Gillian Thomas joins a group of primary children for a fascinating insight into the work and history of the Bank of England
A glittering pyramid of gold bars attracts rapt attention when 29 children from Chrysolyte School arrive at the Bank of England Museum, in the bank's famous building in the City of London. Disappointment spreads across their faces when they learn that the bars are only fakes. But they are soon consoled when they are allowed to hold a real bar worth pound;90,380, by putting their hands into its closely guarded glass case. It weighs more than 12 kilograms.
The museum covers the bank's history from its foundation by royal charter in 1694, through documents, photos, models, artefacts and interactive screens.
"Education is a very important aspect of the bank's work", says Maxine Self, the education and museum officer. "It's basic to the long-term stability of the UK's economy that everyone understands two of the bank's key roles: controlling inflation and maintaining trust in the notes it issues. During school visits we try to get these messages across."
The bank has recently revamped its programme for school visits. It has produced new worksheets and a lively video called Pounds Pence, aimed mainly at 9 to 11-year-olds (another version for those aged 14-16 is due later this year).
"I thought we'd see lots and lots of money," chirps one pupil when Maxine introduces the video at the beginning of their visit.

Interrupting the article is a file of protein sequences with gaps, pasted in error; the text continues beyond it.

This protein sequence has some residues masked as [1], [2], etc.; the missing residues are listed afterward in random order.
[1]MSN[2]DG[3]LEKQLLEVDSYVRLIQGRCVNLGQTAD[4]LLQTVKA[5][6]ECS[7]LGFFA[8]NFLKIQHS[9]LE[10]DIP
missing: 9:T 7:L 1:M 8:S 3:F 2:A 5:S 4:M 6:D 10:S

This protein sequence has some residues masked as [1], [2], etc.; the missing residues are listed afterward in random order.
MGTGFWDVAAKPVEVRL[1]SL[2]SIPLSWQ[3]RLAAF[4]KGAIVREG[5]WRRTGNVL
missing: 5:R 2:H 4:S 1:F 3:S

In a clearly explained and entertaining way, it introduces the children to terms such as inflation and interest rates, which are unfamiliar to most of them.
The questions that follow range from: "Where is all the bank's gold kept?"
to "Does a general election affect the bank?", and clearly show that the pupils have a natural interest in money, and also grasp the basics of how the bank operates.
Facts about banknotes fascinate them most of all, particularly that "economies of scale" means each one costs only 3p to produce - despite having watermarks, holograms, intricate raised printing and a special metallic thread to deter forgeries, which could lead to a loss of trust.
"I just thought money was for spending, but now I realise how it could all go wrong," says Nathan Drummond, age 10. "If you didn't trust the notes, they'd be useless."
At the end of her presentation, Maxine hands out large sheets of pound;10 and pound;20 notes, secured in plastic, for pupils to handle. It's another highlight of the visit.
Then they go round the bank's well-laid out museum guided by worksheets, which draw attention to important facts in the displays: such as the introduction of watermarks (1697) and when coloured notes were first issued (1928). The main section is a recreation of the original Stock Office, designed by Sir John Soane in 1793, complete with lofty plasterwork ceiling, pillars and polished counters. Early banking documents, printing equipment and a rare collection of silver are on display in glass cases around it.
In the adjoining Rotunda, the pupils are fascinated by a display of old weapons once used to guard the bank's gold.
As the visit ends, the children's teacher, Rally Ikiebe, realises that she's forgotten to remind the children to bring pocket money to buy souvenirs. No matter. Those who have brought some are quick to offer loans to their classmates and, using their newly acquired knowledge, insist they have to pay interest. Obviously a lesson well learned.
* Free group visits (minimum 15, maximum 45) must be booked in advance.
Tel: 020 7601 38333951 www.bankofengland.co.ukeducation To order Pounds Pence resource packs (up to three free packs per school), which include videoDVD, activity cards, teachers' notes and poster, tel: 0870 242 5572
On the map
Bank of England Museum Threadneedle Street London EC2R 8AH Tel: 020 7601 5545 www.bankofengland.co.ukeducationmuseum